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As we go through time and study history, there are instances where blood has been shed and people suppressed for various motives and reasons but perhaps the root cause for such a degraded attitude towards humanity is racism. Disparity in hereditary origin and skin colour has conflagrated rage amongst millions around the world, ensuing in subjugation and discrimination of the weak by the dominant. The Oxford online dictionary defines racism as "a belief that every member of each race possesses certain features, capabilities, or qualities particular to that race especially so as to differentiate it as inferior or superior to another race or races" (Oxford). Such presumptions about racial discrimination have been the foundation of the racism in United States of America where racism is conventionally referred to as the brutality of the majority white Americans over its non-white minority population. Over the course of time, in its efforts to carve out an identity as a beacon of hope and humanitarian excellence and fine ideals, America has propagated a stance of inter-racial equality and non-discrimination.  The presidential elections won by African American Barrack Obama were celebrated throughout the world by the non-white societies because of the idea that it would end or at least change the racial dynamics in America. However, the assertion that the unprecedented entrance of an African American into the white house will end the racial discrimination in America is too oversimplified to accept, ignoring the solid facts that show that racism in America is still an overwhelming reality.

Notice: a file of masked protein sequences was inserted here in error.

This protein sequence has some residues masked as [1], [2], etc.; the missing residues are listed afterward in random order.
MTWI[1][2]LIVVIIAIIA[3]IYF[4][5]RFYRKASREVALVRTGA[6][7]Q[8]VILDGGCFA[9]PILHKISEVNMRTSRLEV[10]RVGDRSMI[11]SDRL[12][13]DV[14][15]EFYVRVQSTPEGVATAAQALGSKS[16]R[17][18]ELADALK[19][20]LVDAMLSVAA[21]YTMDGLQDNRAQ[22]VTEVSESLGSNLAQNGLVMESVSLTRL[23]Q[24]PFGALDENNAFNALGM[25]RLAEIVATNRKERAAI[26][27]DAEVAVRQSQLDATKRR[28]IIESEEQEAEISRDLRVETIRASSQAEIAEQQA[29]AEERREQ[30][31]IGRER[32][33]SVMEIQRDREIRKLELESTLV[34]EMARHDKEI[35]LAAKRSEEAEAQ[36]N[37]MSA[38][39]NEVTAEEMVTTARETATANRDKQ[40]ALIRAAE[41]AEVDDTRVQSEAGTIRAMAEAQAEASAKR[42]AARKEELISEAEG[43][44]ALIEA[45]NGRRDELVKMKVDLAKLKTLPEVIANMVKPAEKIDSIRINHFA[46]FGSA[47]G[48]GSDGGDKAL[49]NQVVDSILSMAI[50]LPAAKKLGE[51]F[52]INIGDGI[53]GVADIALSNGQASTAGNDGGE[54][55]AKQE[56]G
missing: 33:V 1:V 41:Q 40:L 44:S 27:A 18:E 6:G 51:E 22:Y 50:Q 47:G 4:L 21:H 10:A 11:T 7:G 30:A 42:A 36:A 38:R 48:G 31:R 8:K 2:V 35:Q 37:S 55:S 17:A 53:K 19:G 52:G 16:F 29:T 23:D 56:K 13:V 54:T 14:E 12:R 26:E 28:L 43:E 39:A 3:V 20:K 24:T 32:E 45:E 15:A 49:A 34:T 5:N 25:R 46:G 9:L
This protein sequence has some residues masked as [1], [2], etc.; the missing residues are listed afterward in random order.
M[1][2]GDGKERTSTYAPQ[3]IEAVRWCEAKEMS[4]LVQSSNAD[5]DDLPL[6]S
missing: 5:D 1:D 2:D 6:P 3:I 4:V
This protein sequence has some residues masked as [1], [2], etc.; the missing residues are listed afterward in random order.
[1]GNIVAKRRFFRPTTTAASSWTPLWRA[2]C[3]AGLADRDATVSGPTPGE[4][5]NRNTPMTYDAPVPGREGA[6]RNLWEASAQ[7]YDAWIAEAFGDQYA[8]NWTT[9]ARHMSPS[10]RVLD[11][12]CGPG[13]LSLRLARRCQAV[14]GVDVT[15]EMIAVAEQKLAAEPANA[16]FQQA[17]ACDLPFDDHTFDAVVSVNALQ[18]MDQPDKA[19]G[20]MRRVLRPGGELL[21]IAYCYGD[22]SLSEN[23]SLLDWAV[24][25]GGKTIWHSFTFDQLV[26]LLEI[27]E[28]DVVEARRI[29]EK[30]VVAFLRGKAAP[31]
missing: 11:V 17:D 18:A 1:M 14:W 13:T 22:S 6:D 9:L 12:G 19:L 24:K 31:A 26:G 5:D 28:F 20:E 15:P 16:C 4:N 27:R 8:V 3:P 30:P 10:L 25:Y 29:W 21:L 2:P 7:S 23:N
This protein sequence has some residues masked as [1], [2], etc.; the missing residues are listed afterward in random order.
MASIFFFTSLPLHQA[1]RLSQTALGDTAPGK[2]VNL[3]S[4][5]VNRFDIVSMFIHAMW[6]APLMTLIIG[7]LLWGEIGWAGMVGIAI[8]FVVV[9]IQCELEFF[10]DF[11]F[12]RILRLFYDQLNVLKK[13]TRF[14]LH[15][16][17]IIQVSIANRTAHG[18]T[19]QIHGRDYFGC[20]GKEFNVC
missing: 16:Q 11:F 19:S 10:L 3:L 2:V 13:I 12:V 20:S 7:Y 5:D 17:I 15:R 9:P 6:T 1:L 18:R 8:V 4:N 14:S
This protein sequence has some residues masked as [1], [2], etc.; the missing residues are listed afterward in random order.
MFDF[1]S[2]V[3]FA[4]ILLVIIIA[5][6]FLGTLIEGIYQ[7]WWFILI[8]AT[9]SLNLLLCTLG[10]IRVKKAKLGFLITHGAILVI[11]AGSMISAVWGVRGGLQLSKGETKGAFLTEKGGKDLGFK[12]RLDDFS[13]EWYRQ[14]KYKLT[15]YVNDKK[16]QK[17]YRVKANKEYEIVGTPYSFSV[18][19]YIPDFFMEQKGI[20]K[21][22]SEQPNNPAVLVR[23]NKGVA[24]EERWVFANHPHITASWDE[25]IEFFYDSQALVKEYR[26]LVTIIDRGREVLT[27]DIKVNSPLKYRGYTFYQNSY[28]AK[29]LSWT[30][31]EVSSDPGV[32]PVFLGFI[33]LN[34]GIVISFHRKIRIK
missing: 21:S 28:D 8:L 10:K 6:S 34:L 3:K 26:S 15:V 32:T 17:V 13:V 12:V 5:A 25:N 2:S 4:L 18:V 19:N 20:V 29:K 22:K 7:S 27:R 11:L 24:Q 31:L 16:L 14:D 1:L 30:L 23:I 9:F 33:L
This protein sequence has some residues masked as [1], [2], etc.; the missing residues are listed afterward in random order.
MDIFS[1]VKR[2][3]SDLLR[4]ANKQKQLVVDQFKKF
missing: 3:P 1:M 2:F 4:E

To identify with the racial relationships in America, one needs to understand the history of racial marginalization that plays a significant role towards comprehending the psyche of a normal American citizen. The evolution of racism started nearly five centuries ago when Columbus first laid his foot on American soil. In the beginning, it took the form of debasing attitude towards Native Americans. Soon, blatant maltreatments which included killing and plundering in order to occupy their lands and properties ensued, together with enslaving the Africans to work for their masters. Despite the abolition of slavery in the course of thirteenth amendment in 1865, racism had penetrated the American culture to its core. Institutionalized and legitimate racism became the course of the day as sequestration law further disenfranchised the black minority. Organized rebellions were carried out by white supremacist groups such as the KKK against the blacks demonstrating the degree of racial odium that had been developed. However, after all those incidents, things did recover from there on. The African American civil rights movement in late 50's and early 60's aimed at outlawing the racial disparity and asked for equal treatment for every person. Surprisingly, it did bear some fruit under the leadership of Martin Luther King Jr. as it ended in passing of a landmark piece of legislation "The Civil Rights Act" in 1964. Consequently, major racial disparities were outlawed and new avenues became available for the black minorities in America (Dean). Many argue that passing of this act was the point where roots of racial discrimination were slashed off and Barrack Obama's entry to the white house acts as a de facto proof of this claim. While recent elections demonstrate that American society has evolved into a mature civilization since the eras of slavery and segregation, but that certainly did not imply an end to racism in America.